The lives of many South Africans remain filled with despair nearly 15 years after the fall of apartheid, Finance Minister Trevor Manuel said on Thursday.

Despite an economic boom in Africa’s powerhouse, there is simmering discontent among millions of South Africans still mired in squalor and poverty in vast informal settlements.

And more than 14 years after the first democratic elections, unemployment remains high at about 23%.

“The harsh and ugly truth that confronts us is that … almost fifteen years into democracy, the everyday lives of many of our people remains as uninspired and as filled with despair as it was then,” Manuel said in a speech to honour late anti-apartheid activist Steve Biko.

Unhappiness with the pro-business policies of President Thabo Mbeki’s government have seen often-violent service delivery protests and triggered xenophobic attacks against foreigners earlier this year.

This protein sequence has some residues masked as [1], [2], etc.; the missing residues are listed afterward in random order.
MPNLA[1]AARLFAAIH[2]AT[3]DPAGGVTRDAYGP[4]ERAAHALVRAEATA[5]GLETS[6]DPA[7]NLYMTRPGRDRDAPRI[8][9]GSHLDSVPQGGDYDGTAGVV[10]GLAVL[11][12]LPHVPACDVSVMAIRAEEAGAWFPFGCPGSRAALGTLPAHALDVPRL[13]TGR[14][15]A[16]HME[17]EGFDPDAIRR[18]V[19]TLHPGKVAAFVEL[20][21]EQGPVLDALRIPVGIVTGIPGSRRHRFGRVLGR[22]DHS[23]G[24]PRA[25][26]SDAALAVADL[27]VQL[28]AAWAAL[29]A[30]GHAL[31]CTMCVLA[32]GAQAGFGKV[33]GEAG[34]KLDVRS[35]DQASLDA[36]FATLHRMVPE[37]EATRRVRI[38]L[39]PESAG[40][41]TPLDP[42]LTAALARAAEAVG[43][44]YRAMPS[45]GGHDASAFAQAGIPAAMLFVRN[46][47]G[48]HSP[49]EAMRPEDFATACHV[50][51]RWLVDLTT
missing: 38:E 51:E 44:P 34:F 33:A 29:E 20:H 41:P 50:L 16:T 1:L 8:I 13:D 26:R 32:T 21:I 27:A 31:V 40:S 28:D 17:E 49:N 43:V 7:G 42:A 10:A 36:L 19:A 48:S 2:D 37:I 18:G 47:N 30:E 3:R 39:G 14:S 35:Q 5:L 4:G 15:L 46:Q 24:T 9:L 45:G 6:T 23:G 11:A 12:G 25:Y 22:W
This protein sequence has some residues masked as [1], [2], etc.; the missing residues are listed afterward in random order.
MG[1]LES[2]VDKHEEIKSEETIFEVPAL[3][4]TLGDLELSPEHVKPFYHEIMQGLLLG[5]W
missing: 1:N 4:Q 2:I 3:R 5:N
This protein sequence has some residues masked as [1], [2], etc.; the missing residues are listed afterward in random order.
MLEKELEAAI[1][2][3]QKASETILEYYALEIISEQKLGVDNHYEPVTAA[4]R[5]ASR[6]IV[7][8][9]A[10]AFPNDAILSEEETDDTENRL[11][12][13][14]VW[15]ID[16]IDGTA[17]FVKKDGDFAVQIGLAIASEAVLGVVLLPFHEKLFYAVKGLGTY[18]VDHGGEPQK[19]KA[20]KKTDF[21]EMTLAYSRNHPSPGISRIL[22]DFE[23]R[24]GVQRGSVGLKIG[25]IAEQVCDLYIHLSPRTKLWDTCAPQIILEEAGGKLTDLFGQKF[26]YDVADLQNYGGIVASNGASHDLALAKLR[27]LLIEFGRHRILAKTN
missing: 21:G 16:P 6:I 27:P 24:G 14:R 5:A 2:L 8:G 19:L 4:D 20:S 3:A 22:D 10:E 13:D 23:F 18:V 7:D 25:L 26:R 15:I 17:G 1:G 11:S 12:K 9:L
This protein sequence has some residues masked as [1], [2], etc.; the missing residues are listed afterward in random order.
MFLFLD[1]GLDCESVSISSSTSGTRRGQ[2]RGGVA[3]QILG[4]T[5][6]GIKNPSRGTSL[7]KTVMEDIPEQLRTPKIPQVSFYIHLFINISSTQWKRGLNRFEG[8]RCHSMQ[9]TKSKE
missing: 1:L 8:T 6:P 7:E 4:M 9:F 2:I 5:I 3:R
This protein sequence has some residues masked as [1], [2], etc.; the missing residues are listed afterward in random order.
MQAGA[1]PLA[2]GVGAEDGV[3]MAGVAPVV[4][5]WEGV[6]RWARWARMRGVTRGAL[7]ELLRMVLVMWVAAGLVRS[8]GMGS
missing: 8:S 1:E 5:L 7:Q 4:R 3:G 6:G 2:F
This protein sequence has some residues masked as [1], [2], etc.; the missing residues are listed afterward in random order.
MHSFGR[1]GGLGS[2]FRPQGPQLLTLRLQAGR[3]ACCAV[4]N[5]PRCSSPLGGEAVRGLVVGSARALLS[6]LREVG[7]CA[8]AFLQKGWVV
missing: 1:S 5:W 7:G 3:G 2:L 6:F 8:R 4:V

The Congress of South African Trade Unions (Cosatu) has repeatedly called on the government to loosen fiscal and monetary policies to ease the plight of the poor and workers it says have not benefited from an economic boom.

Cosatu and the ANC’s leftist allies helped elect Jacob Zuma to the leadership of the party last December, and he is widely expected to succeed Mbeki as the country’s president next year.

Calling for more “people’s power”, Manuel also urged “a richer discourse” on black economic empowerment, a government-backed policy which has drawn criticism for enriching only a handful of ANC elites.